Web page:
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Dear Nora - Skulls Example (Album Review)

Thursday, 31 May 2018 Written by Liam Turner

Did Katy Davidson need to bring back Dear Nora?

When the project was placed on the shelf in 2008, it had just a handful of records to its name and a presence within the world of west coast DIY indie. Those who would miss it would miss it hard, but most wouldn’t blink an eye. Davidson moved on, enjoying a decade-long spell with Key Losers and Lloyd & Michael while also taking on session and producing work. So, the question remains: why bring back Dear Nora?

In the intervening years, interest in the songs only increased, partly thanks to the internet, but also due to a solid back catalogue. As a result, Davidson reissued the acclaimed ‘Mountain Rock’, a record that pitched the beatific backdrop of the American Northwest against the Bush war on terror, in 2017 – 11 years after its initial release.

The new Dear Nora LP, ‘Skulls Example’, picks up the baton. Nature remains the binding theme, but here Davidson juxtaposes the mountains, lakes, forests and hills of their Oregon home with the pervasiveness of technology.

“I’m walking on the beach, the colours are radiant – orange, blue, purple, red, yellow,” they sing on Sunset on Humanity, confronting a virtual world while wearing “slippers and PJs”.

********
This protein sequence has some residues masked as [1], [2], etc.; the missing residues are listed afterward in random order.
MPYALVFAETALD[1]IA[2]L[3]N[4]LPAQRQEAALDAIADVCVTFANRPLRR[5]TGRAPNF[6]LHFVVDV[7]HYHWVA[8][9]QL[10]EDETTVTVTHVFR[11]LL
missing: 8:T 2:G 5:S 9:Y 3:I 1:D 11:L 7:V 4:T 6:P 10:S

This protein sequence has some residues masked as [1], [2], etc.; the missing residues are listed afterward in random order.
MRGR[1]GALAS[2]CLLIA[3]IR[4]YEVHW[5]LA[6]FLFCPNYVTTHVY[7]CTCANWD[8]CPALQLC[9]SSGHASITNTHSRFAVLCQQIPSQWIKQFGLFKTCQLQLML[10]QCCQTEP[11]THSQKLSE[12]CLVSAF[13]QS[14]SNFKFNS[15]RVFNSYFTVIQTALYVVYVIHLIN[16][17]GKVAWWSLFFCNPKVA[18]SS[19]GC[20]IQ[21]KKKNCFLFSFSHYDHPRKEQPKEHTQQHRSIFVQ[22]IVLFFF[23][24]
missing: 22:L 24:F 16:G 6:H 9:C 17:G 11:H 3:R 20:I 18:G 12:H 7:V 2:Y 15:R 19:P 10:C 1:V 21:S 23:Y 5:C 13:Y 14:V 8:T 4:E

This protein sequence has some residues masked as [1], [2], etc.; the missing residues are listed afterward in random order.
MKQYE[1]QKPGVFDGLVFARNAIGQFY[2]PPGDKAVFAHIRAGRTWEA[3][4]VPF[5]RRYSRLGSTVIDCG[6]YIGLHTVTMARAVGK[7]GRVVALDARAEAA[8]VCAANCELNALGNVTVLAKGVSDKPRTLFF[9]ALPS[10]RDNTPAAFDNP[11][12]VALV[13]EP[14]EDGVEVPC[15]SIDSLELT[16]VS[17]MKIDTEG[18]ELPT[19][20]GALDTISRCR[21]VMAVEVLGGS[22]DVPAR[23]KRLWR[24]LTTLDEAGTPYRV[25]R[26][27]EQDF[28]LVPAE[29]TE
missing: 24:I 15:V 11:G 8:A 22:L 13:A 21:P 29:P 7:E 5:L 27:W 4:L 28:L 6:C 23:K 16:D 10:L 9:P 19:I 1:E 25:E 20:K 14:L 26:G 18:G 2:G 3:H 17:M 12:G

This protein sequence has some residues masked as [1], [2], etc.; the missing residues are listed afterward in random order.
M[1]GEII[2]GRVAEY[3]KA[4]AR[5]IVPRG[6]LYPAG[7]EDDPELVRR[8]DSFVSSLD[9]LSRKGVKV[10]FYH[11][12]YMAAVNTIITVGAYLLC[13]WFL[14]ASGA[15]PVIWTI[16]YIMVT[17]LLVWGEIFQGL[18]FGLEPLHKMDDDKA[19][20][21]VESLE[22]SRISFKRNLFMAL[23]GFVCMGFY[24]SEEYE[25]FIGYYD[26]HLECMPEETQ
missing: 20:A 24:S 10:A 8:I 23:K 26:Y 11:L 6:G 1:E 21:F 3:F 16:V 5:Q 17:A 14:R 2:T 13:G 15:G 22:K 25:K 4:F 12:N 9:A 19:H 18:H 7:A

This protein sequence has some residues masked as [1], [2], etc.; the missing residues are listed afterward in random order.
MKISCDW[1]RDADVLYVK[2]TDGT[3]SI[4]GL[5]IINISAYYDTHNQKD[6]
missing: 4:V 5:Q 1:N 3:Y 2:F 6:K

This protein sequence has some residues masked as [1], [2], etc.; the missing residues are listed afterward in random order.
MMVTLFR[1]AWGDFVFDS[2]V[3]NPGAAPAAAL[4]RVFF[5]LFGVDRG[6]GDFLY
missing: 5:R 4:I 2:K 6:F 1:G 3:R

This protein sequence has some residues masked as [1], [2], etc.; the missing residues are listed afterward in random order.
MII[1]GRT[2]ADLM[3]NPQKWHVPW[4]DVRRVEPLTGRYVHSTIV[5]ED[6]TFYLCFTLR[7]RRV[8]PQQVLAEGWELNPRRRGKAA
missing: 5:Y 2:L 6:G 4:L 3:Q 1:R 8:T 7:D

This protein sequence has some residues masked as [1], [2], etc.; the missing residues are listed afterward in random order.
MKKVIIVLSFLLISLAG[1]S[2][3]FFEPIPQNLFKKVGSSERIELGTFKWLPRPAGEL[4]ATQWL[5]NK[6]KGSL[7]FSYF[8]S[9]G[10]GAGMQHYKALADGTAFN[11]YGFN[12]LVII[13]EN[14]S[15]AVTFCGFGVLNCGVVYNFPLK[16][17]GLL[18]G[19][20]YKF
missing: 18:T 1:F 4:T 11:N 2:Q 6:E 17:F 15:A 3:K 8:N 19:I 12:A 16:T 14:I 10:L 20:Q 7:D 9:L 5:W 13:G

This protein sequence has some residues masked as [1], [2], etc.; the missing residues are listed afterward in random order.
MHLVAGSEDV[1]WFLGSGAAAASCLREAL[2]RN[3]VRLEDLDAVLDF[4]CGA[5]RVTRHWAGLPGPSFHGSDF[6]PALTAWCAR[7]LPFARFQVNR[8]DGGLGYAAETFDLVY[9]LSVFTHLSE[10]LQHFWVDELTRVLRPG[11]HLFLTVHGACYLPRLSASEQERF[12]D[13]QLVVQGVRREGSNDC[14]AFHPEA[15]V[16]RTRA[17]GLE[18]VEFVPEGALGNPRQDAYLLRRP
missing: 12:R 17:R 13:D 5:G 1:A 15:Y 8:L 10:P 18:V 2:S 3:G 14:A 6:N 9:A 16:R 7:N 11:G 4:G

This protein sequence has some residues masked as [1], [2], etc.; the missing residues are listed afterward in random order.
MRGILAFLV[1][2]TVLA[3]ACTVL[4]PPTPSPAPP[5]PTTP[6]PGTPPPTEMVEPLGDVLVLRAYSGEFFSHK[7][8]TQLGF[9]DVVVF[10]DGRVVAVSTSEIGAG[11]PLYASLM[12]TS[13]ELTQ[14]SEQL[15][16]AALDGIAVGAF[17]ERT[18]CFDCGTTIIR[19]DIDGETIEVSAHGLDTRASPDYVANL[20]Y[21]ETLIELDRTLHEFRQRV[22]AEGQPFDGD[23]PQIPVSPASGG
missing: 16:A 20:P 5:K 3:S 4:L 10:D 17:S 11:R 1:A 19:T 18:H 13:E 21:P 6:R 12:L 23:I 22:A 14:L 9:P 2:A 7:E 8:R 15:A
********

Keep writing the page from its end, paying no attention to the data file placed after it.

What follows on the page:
The tracks here are lengthy by Dear Nora standards, though some feel as though they could’ve been a bit longer. New to Me, for example, seems like it’s building to a big payoff or some transcendent crescendo, but at a total runtime of 1:41 it never comes.

It’s unsurprising, then, that the record’s two longest tracks are also the best. Antidote for Mindlessness (3:44) smoulders amid soothing synths and incisive bass, while the title track (4:49) hypnotises with whispery vocals and some seriously mellow melodies. Most of Dear Nora’s music feels airy and light, but it’s when it’s given the space to breathe and the time to develop, as it is here, that it truly soars.

Taken as a whole, ‘Skulls Example’ is Dear Nora’s most cohesive, coherent and accomplished record yet. It’s one that stays close to Davidson’s earthly and musical roots, yet still manages to sound like a firm and confident progression. The project was worth reviving, after all.

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